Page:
I couldn’t believe it. These men, my brothers, cared about my mother—about me—so deeply, that even after thirty years, long after leaving the turf behind, they still fought and won on our behalf.

After the reunion, I decided to volunteer with the local football team. They’ve lost for far too long. I’m going to tell them about my mom. I’m going to ask them what’s going on in their lives that they need to beat.

I’m going to help them find a reason to win.

 


Copyright © 2013/2019 by Scott William Foley

This is a work of fiction. Names, characters, places, and incidents either are products of the author’s imagination or are used fictitiously. Any resemblance to actual events or locales or persons, living or dead, is entirely coincidental.

All rights reserved. No part of this story may be used or reproduced by any means, graphic, electronic, or mechanical, including photocopying, recording, taping or by any information storage retrieval system without the written permission of the author except in the case of brief quotations embodied in critical reviews or articles.

Dr. Nekros: Book Three Is Live! Download Your Copy Now On Nook Or Kindle

In this last book of the Dr. Nekros saga, you will experience reunions, betrayals, final confrontations, reappearances, deaths, and reconciliations.  Every epic must end, and so concludes that of Dr. Nekros, Zetta Southerland, and the demon Xaphan.

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Dr Nekros Book Three Cover

Dr. Nekros: Book Two Is Live and Available On the Kindle and Nook!

In this second book of the Dr. Nekros trilogy, you will learn the fate of Zetta Southerland, the origin of the demon Xaphan, how the Packard came to be haunted, and witness yet another confrontation between Dr. Nekros and the evil beings working to destroy every aspect of his life. Dr. Nekros: Book Two delivers nonstop action, fascinating characters, and an intricate plot that will leave you stunned.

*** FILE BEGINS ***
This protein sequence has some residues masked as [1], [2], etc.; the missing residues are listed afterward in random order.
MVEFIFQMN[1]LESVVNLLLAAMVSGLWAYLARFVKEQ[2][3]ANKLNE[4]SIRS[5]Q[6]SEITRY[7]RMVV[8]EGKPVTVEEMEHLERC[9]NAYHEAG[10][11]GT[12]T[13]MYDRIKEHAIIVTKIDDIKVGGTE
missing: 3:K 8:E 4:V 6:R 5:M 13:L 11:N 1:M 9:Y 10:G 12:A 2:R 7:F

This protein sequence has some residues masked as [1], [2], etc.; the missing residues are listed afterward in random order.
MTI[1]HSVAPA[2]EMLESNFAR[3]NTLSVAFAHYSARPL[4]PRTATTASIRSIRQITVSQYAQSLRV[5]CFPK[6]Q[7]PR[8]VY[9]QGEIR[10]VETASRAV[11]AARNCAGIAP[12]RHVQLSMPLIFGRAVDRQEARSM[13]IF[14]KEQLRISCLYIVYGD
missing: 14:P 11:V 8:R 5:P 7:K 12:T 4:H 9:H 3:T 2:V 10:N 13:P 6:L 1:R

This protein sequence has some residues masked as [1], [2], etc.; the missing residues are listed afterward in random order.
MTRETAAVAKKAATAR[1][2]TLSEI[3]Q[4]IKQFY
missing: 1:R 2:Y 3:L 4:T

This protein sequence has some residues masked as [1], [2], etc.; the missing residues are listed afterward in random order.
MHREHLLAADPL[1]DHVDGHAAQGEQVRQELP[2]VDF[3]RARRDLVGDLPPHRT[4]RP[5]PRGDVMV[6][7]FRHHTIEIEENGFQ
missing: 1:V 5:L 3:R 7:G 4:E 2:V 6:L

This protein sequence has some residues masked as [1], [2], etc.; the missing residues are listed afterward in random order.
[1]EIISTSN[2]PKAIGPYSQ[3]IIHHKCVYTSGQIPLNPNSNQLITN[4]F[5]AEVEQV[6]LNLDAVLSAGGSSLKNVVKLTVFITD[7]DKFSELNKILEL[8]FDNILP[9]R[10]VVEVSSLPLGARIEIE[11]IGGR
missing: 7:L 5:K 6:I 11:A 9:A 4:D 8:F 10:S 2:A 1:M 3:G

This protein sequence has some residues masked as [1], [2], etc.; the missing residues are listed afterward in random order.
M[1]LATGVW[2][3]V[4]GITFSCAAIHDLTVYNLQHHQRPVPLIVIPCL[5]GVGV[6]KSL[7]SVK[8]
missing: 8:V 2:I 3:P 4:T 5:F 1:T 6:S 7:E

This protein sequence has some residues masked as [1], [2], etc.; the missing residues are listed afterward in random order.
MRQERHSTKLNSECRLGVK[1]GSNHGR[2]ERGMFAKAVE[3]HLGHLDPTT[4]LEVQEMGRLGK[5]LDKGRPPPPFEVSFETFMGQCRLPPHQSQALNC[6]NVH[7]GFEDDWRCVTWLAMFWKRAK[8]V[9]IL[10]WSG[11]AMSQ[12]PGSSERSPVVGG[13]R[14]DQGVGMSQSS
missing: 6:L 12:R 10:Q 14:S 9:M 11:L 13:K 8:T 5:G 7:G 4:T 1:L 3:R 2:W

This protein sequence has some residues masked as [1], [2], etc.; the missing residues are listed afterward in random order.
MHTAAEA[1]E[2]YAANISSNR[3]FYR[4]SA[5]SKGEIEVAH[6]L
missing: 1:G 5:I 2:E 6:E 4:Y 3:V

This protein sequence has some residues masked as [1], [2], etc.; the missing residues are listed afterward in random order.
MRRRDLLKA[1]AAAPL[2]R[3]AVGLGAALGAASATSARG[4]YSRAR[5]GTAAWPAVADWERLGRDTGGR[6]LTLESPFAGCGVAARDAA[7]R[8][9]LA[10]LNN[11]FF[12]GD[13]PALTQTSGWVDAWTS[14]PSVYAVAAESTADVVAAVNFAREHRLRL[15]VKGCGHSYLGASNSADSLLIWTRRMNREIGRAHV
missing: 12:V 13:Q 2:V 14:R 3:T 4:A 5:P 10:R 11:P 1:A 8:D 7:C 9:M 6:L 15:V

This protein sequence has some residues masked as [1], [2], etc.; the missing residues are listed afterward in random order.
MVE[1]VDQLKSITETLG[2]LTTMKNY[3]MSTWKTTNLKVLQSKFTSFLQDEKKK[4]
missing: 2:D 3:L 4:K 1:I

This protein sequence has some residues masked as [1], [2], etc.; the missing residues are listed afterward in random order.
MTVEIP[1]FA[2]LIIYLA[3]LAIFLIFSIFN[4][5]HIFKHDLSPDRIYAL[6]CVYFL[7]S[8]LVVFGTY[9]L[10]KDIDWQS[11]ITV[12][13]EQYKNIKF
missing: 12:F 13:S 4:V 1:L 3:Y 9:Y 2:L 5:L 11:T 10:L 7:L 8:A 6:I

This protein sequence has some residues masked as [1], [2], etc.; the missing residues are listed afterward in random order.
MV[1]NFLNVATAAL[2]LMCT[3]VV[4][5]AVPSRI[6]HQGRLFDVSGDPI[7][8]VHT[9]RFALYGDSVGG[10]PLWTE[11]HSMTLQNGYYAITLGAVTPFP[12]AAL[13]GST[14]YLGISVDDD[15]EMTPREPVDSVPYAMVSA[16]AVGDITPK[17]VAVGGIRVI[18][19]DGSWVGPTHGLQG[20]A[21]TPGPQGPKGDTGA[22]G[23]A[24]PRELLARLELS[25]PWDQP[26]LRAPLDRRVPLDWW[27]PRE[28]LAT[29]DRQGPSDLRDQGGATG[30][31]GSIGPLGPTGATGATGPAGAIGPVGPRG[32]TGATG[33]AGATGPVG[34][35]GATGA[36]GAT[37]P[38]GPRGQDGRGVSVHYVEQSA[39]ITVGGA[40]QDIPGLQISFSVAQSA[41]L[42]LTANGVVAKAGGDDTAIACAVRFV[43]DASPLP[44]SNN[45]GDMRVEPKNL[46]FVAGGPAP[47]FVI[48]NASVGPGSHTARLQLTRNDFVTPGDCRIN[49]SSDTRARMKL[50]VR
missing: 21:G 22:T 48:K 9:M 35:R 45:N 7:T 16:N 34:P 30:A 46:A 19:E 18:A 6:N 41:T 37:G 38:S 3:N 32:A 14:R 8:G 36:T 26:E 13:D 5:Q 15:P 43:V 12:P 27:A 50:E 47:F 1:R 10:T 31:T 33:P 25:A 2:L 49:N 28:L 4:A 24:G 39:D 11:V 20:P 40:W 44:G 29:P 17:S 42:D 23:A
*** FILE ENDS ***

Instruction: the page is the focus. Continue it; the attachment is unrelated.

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Dr Nekros Book Two Cover

Dr. Nekros’ First Review Is In!

Thanks so much to Jen Weaver! She not only wrote a very flattering review regarding Dr. Nekros: Book One, but she also managed to be the first ever to do so!  I am so appreciative that she took the time and effort to say a few words about my book.

If you want to read what she said, click HERE!

DR NEKROS BOOK ONE E EDITION COVER

 

Dr. Nekros: Book One Is Live On Kindle and Nook! Read It For Only 99 Cents

I’m so excited to announce that I’ve collected my e-serial, Dr. Nekros, into a series of three books — the first of which is available today!  Book Two will arrive mid-July and Book Three appears in early August.  All three are brisk, action-packed reads that will both make you laugh and keep you up at night.  And even though each book is around 140 pages, I’m offering Book One for just 99 cents!  You can take a chance on me for just 99 cents, right?  Still not sure?  Read this to make up your mind …

Dr. Nekros: Book One focuses upon the disfigured doctor’s pursuit for vengeance and his estranged loved ones’ quest to save him.

Micah Vadenburgh suffered mutilation by the demon Xaphan. The trauma drove him from both his wife Zetta and his doctoral degree. Years later, living off the money he swindles from hapless victims, Micah has transformed into Dr. Nekros. He travels the countryside in a haunted 1936 Packard while searching for the monstrosity that defiled him. 

As Zetta and her new husband Jason work to reverse Micah’s downward spiral, an intricate trap has been set by something far more evil, far more conniving than anything Dr. Nekros ever expected.

A supernatural thriller with a wickedly dark sense of humor, Dr. Nekros: Book One will immerse readers in a tale filled with psychological suspense, nightmarish horror, and … redemption?

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DR NEKROS BOOK ONE E EDITION COVER